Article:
you also need rest - your muscles don't respond while being worked. they grow and develop in response to being worked. you're not getting tighter abs and a sexier curve to your thighs in the gym itself - that all happens while you're sleeping and resting the muscles over the next three days.

summary:

- enough food to support muscle repair and growth
- large-muscle-group exercises, don't bother with isolation work for a while
- good weight - not too heavy, not too light
- minimum 3 days between workouts of the same muscles

Last edited by threenorns : 04-10-2012 at 12:30 PM.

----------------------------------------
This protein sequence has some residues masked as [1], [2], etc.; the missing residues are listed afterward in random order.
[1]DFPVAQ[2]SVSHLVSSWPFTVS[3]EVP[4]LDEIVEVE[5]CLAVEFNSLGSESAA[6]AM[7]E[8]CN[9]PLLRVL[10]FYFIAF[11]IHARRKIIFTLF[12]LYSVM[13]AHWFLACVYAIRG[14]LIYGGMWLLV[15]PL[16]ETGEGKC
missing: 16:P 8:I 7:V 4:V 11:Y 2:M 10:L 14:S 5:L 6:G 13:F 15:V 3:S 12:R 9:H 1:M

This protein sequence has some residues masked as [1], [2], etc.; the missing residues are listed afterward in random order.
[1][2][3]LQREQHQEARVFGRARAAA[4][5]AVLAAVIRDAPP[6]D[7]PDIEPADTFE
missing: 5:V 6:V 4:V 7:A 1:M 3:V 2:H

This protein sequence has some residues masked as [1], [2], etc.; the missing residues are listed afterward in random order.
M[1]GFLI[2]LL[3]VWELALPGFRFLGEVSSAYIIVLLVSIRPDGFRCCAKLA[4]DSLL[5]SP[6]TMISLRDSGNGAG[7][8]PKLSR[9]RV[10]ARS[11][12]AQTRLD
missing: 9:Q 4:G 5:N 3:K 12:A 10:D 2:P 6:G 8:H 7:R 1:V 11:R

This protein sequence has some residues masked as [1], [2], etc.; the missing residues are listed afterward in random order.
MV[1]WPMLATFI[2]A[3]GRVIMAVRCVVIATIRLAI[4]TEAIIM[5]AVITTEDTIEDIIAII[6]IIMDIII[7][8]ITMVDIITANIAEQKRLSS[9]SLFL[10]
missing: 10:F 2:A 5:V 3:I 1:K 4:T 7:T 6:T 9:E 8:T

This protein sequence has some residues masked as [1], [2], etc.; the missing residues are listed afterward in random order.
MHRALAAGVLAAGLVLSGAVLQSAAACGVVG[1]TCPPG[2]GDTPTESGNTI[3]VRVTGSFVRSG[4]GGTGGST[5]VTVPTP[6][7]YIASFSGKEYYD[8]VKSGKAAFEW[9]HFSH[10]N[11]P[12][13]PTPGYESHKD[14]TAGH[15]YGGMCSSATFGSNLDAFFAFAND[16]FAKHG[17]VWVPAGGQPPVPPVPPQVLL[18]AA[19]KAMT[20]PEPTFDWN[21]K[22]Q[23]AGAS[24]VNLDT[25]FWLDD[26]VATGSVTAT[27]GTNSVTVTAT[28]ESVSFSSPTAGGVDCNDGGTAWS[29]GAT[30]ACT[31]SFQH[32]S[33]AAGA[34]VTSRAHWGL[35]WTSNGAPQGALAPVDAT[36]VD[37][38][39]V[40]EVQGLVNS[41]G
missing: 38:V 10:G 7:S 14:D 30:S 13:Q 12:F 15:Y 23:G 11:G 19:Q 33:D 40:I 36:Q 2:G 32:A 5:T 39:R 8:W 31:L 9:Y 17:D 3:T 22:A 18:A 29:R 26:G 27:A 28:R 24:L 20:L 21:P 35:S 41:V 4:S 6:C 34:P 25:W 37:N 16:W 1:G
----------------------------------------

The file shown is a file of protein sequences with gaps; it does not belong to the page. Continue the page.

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Old 04-10-2012, 12:34 PM   #5
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congrats on the gym membership

Check out oxygen magazine's website. Don't be put off or discouraged by the women there - they are professional weight/fitness people. You will find sequences that use the machines that are in the gym, and they also have good nutritional advise, too.
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Old 04-10-2012, 02:11 PM   #6
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Congrats! The book recommendations are great. Many will recommend NROL4W, I personally am a bigger fan of Starting Strength (Mark Rippetoe is the author).